Here’s an update on the European Student Earth Orbiter (ESEO) project, which currently involves 9 European universities : ESA’s student satellite takes important step towards space – Education/ESA
The mission’s primary goal is to provide students with extensive, hands-on experience of a space project. This will equip them with the necessary skills to confidently enter the high-technology workplace of Europe’s future.
The university collaboration is now working with ALMASpace S.r.l., an Italian company that is a spinoff of satellite group at the University of Bologna.
The mission’s main objectives are to measure the ionizing radiation environment in orbit, to test technologies for future education satellite missions and to take images of the Earth and/or other celestial bodies for outreach purposes.
The universities are providing several of the subsystems such as a microcamera from DTU in Denmark and a radiation detector from the University of Budapest.
The satellite will be around 40kg in mass and measure about 33x33x63cm . It will be launched in 2015-16 and its mission is designed to last for at least six months.
The project is a continuation of an ESA student satellite program:
ESEO is the third mission within ESA’s Education Satellite Programme. It builds upon the experience gained with SSETI Express, launched in 2005, and the YES2 tether and re-entry capsule experiment, launched in 2007.
Some news of amateur astronomy accomplishments:
Here is a story about amateur astronomers using the sophisticated technique of microlensing to discover a multiple-planet system.
The Harvard-Smithsonian Center for Astrophysics award a total purse of $30,000 to amateur astronomers who discovered comets in 2012:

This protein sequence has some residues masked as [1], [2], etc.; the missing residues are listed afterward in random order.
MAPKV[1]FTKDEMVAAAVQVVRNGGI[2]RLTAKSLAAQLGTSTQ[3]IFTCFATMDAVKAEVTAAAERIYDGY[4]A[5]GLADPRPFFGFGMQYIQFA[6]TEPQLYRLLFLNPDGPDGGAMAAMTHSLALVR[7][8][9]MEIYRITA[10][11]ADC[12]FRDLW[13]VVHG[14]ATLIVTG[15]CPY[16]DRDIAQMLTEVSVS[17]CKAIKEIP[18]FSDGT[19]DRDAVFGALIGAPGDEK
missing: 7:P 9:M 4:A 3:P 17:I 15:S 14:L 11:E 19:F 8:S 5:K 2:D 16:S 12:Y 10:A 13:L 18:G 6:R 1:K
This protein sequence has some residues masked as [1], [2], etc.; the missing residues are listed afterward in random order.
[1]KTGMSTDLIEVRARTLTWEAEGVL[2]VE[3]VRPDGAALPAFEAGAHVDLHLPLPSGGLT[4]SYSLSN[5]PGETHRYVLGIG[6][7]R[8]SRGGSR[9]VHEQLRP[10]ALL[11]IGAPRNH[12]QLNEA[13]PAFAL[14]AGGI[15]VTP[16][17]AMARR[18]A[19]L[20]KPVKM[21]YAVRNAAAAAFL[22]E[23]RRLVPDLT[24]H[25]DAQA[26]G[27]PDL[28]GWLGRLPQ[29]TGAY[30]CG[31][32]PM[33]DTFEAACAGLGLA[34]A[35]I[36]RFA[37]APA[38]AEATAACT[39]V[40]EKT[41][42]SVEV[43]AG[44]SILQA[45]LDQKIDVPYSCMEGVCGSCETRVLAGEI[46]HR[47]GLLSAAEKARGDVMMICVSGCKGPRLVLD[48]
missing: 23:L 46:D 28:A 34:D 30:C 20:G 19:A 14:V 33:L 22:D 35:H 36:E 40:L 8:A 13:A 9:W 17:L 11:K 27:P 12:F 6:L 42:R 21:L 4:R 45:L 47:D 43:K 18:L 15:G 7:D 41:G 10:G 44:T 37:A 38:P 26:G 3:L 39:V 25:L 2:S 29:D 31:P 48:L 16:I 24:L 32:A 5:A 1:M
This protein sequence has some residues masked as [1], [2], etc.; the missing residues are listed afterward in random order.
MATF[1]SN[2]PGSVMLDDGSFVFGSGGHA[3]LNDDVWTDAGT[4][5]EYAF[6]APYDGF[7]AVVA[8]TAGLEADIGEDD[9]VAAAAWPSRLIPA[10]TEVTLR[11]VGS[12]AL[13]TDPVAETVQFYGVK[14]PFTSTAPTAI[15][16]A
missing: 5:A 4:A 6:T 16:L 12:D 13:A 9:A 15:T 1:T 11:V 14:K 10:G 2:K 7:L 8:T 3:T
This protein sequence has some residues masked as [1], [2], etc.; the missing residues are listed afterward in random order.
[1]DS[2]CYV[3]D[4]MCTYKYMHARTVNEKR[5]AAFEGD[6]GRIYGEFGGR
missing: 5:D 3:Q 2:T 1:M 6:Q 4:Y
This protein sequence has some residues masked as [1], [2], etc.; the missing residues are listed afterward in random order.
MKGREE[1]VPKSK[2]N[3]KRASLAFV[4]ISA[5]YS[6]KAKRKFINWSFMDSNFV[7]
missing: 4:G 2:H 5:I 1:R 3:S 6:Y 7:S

Nearly all comet discoveries nowadays are made by automated telescopes which scan the skies with robotic eyes and check new appearances in a computer. But the Edgar Wilson Award celebrates the few lone amateurs that still practice the old ways of comet watching, scanning the skies during freezing cold nights to get that once-in-a-lifetime finding. Spotting comets is very competitive because the first person to report it gets the honor of having the comet named for him or herself.
The five winners this year all made their discoveries in 2011. For most of the recipients, it is their first time winning. The prize money was split evenly among the discoveries.
Check out this zoomable satellite image of a snow covered Britain: Britain in the snow: as seen from space – guardian.co.uk.
Continuing his series on the Columbia disaster, former Space Shuttle flight directory and program manager Wayne Hale writes about the memorials and the accident site activities in the months following the tragedy : After Ten Years: Picking Up the Pieces – Wayne Hale’s Blog.
Find links to Hale’s previous posts here and here.
Rand Simberg responds to some comments in the Space Safety Magazine special report on Columbia : The Columbia Disaster – Transterrestrial Musings
Stephen C. Smith writes about public support, or lack thereof, for NASA and its projects as seen in polls as far back as the early 1960s: Poll Position – Space KSC.
A July 2011 CNN/ORC International Poll conducted at the end of the Space Shuttle program asked, “In general, do you think the US (United States) should rely more on the government or more on private companies to run the country’s manned space missions in the future?”
54% chose private companies, 38% chose government, 4% chose both equally, 2% said neither, and 2% had no opinion.
At a time one might assume the public was feeling nostalgic, if not outright mourning, for the end of the Space Shuttle program, a majority wanted space turned over to the private sector.
Asking the taxpayer to support a government space program is a different question from asking Americans if they support the overall notion of space exploration. The key difference is who pays for it.